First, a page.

HIV/AIDS

Ukraine has the second largest HIV epidemic in the region with nearly 250,000 people living with HIV (PLHIV) – many of whom do not know their HIV status. The epidemic is concentrated among key populations (people who inject drugs, female sex workers, and men who have sex with men). USAID receives support from PEPFAR to provide technical assistance to develop a health system that raises the capacity of Ukrainian organizations to deliver high quality HIV services to all Ukrainians, and links people living with HIV/AIDS to treatment and care. USAID invests in technical assistance to strengthen HIV program governance, financing, and human resources. USAID is also working with partners to improve access to HIV/TB co-infection diagnosis and treatment and better control and prevent TB, which PLHIV are very vulnerable to.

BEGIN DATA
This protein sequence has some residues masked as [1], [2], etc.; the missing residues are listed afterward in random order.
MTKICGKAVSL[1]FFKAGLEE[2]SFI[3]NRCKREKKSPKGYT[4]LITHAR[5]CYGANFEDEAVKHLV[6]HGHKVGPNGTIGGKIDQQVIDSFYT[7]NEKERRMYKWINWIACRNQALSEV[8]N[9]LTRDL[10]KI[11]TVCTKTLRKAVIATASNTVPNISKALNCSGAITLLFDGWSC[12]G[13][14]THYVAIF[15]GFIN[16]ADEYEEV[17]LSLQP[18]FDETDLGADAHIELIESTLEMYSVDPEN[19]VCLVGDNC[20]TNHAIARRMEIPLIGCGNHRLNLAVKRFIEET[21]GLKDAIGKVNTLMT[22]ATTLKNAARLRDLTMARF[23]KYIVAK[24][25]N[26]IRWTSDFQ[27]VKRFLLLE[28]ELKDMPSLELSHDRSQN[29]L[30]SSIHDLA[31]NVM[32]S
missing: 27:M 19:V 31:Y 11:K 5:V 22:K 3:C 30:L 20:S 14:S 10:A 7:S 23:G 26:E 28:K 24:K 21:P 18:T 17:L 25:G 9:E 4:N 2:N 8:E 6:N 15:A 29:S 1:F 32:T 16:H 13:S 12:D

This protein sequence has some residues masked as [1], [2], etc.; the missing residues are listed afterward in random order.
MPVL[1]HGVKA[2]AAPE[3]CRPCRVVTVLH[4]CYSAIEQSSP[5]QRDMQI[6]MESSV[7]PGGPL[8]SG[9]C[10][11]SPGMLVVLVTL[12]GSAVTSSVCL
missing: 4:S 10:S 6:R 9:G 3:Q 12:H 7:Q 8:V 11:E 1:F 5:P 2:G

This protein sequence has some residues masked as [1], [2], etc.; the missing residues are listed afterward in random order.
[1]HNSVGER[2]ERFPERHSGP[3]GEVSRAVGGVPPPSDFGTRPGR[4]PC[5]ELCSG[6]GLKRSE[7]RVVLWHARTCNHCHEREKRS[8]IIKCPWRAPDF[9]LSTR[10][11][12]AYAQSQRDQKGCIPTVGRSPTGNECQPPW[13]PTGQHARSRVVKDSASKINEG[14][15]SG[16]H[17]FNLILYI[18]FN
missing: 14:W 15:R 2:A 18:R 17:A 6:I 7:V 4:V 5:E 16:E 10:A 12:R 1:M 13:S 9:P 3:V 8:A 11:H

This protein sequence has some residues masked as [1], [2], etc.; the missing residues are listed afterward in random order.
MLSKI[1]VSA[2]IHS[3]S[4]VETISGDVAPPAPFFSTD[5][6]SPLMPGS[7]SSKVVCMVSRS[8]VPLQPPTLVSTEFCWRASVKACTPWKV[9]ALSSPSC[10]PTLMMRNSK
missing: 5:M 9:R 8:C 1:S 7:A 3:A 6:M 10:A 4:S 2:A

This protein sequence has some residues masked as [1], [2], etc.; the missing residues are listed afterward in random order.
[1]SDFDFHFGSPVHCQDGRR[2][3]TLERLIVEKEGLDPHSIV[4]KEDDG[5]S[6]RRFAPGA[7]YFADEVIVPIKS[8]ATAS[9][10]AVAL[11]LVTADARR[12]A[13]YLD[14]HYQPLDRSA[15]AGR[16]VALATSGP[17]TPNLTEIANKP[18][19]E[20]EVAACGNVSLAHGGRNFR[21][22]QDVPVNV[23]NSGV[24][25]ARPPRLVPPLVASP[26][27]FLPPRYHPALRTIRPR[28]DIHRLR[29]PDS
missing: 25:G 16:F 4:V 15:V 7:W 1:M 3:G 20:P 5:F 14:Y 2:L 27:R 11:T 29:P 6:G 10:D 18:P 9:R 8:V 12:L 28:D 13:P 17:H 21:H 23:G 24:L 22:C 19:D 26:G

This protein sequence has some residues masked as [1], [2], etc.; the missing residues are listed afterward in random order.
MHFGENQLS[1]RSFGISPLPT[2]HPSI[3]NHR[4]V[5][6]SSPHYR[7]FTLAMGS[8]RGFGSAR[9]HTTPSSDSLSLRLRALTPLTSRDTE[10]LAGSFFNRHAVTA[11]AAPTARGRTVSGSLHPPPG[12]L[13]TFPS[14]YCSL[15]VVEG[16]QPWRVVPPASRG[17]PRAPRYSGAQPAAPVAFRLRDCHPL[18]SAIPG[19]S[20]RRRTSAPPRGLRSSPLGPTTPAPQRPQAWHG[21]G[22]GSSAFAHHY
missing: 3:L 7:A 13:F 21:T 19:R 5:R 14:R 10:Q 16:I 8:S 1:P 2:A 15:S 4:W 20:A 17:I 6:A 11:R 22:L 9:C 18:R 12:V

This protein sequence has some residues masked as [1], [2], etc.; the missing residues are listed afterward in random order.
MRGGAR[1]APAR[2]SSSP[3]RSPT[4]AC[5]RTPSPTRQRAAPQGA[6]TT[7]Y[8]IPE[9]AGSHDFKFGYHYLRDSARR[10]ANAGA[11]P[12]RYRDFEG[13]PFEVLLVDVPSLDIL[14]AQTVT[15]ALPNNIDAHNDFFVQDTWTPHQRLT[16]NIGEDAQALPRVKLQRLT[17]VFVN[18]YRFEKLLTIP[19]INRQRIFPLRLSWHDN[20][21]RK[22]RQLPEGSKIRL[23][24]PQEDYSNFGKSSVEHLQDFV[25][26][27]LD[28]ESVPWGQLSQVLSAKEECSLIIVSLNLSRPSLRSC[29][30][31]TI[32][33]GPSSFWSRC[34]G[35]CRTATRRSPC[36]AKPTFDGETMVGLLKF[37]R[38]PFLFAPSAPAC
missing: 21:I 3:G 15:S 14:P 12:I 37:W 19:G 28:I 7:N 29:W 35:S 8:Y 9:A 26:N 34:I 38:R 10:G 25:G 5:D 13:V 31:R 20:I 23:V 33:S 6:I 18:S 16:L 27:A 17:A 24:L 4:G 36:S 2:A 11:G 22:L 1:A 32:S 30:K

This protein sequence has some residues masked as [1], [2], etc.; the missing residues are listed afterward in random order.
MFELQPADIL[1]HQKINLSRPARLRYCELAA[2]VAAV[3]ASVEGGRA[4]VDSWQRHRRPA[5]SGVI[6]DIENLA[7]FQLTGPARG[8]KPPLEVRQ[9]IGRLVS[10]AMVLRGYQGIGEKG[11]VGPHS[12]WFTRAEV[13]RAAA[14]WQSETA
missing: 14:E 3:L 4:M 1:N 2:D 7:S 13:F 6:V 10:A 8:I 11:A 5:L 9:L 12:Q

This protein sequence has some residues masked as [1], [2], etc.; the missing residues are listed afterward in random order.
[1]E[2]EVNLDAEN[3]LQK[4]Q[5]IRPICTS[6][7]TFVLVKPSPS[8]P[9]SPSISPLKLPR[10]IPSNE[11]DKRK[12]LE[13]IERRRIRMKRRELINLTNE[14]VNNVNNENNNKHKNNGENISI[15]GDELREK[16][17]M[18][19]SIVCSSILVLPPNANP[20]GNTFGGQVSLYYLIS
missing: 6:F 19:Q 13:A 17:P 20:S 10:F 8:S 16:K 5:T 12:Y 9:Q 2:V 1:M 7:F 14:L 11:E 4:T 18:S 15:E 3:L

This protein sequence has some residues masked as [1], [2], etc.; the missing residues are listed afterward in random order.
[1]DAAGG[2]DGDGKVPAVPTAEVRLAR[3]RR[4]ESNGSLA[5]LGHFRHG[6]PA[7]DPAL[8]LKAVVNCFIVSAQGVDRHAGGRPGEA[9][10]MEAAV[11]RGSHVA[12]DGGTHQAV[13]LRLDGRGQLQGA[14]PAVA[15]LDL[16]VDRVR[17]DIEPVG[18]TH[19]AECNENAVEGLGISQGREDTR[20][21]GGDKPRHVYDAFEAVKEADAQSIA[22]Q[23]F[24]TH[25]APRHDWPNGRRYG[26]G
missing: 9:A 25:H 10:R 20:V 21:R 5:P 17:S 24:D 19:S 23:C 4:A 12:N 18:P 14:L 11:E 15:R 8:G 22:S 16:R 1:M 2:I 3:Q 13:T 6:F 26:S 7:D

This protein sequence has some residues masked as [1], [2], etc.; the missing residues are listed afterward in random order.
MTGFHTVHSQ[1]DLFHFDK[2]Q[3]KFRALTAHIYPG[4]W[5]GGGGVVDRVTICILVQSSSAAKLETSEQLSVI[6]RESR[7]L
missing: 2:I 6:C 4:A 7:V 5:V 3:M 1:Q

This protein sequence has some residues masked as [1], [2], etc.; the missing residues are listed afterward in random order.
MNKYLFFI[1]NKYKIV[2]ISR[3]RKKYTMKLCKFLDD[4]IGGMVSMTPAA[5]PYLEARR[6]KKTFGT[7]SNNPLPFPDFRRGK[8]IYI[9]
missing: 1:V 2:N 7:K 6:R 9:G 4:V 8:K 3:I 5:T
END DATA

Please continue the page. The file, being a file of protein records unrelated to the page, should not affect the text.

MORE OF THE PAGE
USAID-supported programs reduce HIV-related stigma and discrimination among key populations who are most at risk of contracting HIV, Ukraine’s most-at-risk populations include intravenous drug users (PWID), female sex workers, men who have sex with men, and individuals living with HIV. Our programs address discrimination and stigma – particularly while HIV services are being provided – to make at-risk populations feel more comfortable and more likely to seek services such as anti-retroviral treatment, which can greatly reduce the spread of HIV.

Tuberculosis